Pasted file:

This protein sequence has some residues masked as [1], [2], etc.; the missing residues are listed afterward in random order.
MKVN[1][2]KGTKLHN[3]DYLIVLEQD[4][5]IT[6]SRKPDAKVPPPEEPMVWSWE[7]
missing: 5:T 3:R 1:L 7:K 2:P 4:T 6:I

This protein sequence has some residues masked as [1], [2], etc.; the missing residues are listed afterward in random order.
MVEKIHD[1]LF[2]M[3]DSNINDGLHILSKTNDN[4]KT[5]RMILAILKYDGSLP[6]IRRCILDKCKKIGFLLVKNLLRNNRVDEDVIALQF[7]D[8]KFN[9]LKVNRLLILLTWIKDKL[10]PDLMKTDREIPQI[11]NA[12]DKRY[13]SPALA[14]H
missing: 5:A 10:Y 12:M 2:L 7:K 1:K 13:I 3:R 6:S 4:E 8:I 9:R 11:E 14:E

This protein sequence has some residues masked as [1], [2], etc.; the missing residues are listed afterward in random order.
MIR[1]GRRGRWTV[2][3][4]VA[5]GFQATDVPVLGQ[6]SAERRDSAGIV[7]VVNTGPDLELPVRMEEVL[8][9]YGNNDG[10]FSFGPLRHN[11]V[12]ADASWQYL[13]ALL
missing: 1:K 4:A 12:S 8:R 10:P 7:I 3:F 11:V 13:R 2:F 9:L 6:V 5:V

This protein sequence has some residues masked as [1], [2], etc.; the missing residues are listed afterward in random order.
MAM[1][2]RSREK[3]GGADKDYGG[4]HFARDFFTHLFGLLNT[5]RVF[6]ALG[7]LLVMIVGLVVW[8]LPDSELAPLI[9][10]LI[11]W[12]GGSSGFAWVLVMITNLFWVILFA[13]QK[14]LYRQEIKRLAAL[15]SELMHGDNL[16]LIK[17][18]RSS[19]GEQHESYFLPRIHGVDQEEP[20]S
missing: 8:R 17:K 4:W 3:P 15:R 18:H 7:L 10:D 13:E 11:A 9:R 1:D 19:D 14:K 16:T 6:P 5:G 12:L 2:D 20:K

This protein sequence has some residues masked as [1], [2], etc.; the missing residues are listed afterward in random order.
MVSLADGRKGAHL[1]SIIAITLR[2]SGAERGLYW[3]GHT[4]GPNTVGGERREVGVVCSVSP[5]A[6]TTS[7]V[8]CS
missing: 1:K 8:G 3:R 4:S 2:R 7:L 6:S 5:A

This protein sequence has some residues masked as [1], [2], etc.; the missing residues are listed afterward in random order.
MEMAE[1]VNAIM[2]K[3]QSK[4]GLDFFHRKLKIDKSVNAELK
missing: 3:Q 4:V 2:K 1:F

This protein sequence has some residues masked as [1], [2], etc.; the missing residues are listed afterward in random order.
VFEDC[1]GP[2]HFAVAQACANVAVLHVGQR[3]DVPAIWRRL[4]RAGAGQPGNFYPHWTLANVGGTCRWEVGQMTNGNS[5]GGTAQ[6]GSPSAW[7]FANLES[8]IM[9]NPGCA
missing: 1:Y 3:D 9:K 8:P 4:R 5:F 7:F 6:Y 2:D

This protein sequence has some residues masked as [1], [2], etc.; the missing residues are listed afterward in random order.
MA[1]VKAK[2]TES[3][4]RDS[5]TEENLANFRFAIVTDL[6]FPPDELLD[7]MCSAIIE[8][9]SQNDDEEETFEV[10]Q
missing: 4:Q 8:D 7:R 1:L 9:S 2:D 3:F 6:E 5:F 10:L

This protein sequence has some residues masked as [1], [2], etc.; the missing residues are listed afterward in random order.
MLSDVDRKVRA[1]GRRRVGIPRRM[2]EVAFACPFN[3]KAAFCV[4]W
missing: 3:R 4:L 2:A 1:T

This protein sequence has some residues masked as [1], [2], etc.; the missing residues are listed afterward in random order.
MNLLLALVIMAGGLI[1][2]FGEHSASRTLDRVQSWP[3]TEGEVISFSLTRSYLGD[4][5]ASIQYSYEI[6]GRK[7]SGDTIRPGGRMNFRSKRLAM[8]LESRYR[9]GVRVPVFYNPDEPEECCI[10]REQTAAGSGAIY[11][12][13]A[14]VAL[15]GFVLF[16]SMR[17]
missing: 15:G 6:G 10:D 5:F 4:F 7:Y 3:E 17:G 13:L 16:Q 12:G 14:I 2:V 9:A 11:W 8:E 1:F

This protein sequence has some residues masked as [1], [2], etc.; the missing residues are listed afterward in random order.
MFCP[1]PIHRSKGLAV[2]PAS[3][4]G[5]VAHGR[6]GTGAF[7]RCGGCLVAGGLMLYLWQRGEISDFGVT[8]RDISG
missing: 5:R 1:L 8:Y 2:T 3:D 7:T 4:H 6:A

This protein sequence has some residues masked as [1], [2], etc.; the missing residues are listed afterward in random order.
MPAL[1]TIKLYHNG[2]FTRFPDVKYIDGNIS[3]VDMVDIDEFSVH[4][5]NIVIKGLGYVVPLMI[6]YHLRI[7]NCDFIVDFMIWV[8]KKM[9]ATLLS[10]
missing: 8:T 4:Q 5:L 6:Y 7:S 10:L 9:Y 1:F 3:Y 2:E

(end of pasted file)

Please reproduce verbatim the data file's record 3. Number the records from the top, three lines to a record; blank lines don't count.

This protein sequence has some residues masked as [1], [2], etc.; the missing residues are listed afterward in random order.
MIR[1]GRRGRWTV[2][3][4]VA[5]GFQATDVPVLGQ[6]SAERRDSAGIV[7]VVNTGPDLELPVRMEEVL[8][9]YGNNDG[10]FSFGPLRHN[11]V[12]ADASWQYL[13]ALL
missing: 1:K 4:A 12:S 8:R 10:P 7:I 3:F 11:V 13:R 2:F 9:L 6:V 5:V